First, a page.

I wish I could tell you I was biting into a peach right now. I thought I would be; my first tree's fruits will be ripe this weekend. But by Thursday, I'll be on an airplane headed to Africa, so I won't be harvesting them. Fortunately, I have the kind of friends who show up for me when the chips are down, so I can count on them to go up there and feast. And lest you suspect me of irony, I assure you that my gratitude for the appetites of friends is exceeded only by my thanks for the way they have carried my family and me through the last seven days. It's been a helluva week.
Last Monday, several weeks earlier than we expected to hear anything, and fast on the heels of a peach ice cream-enhanced dinner party I'd catered the night before and intended to blog about, we received word that we were to appear in a court in Addis Ababa, Ethiopia, to finalize the adoption of our new son. All kinds of paperwork, vaccinations and other preparations were, shall we say, pending. (I'm not going to excoriate myself here for any failures of organization.) A couple of days later, we learned that our 5-year old son, Gus, had a skull fracture that required surgery to avoid sending him into childhood and beyond with a dent on his forehead.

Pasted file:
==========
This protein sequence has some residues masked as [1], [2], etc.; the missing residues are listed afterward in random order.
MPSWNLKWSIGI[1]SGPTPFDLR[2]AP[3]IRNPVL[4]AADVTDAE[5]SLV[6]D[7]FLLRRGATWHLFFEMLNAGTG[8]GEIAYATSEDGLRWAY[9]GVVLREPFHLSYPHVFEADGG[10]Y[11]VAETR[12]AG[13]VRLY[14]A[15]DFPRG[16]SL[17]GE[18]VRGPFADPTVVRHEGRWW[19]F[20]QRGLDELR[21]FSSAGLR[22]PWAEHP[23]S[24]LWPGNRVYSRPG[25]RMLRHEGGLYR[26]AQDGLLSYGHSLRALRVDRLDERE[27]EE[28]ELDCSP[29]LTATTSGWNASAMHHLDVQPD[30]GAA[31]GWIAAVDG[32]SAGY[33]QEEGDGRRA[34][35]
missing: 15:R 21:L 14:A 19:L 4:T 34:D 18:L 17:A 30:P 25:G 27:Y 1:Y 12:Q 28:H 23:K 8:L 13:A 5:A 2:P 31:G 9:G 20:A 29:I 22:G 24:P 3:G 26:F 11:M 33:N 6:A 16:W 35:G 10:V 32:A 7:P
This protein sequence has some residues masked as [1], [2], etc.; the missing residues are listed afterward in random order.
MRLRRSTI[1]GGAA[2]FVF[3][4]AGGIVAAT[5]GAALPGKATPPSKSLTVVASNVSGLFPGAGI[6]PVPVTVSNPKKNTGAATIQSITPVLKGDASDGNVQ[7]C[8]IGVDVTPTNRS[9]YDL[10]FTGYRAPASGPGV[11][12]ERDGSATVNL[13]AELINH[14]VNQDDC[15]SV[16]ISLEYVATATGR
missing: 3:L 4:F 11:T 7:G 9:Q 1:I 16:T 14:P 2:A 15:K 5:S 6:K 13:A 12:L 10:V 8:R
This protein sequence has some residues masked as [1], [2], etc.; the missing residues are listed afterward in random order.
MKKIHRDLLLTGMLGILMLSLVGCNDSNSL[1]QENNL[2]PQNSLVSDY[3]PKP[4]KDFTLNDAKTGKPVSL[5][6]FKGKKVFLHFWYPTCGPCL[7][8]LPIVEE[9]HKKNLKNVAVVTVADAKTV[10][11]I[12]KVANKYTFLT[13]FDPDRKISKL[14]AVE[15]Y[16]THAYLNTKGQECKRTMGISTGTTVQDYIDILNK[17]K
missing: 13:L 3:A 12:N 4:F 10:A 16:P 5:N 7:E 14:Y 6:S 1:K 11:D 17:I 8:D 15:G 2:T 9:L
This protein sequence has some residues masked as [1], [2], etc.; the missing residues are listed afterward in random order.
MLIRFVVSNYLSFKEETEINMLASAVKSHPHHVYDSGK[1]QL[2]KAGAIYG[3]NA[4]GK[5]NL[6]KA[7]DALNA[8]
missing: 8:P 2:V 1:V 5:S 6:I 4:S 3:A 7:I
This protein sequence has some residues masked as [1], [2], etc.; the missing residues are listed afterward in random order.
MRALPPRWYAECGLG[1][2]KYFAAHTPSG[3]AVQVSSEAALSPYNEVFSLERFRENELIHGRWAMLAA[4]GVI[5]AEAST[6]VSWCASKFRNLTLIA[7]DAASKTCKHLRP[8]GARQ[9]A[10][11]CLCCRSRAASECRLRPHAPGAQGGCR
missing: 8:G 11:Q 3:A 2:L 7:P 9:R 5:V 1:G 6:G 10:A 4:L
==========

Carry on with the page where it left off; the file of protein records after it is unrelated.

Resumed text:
When should we do the surgery? Oh, tomorrow would be best.
A day and a night in the hospital and then home to all that needed to be done. And so my gratitude, my happy delegation of peach-picking duties, stems from a sense of karmic debt: so many of our friends have stepped in during this busy time to help out--playing with Gus while we've packed and run errands, donating supplies to the home that has sheltered our new son while he's waited for us, calling and stopping by just to check in. They deserve all the peaches they can eat.
Our friends at Abyssina Restaurant here in Memphis tell us it's mango season in Ethiopia. But I'll be glad to come home with my new baby boy so I can make him some homemade peach baby food and then write about it.
For a few weeks, now, peaches have been all around me, beckoning. But I've insisted on waiting for my peaches, from my trees. And now, I'll just have to wait again. I'm getting good at waiting--waiting almost 18 months for this little child, waiting for the doctors to come and tell us Gus's surgery went just fine.
So now it's your turn to wait. It'll be a couple of weeks before I write again. Don't go away, now. The peaches are coming.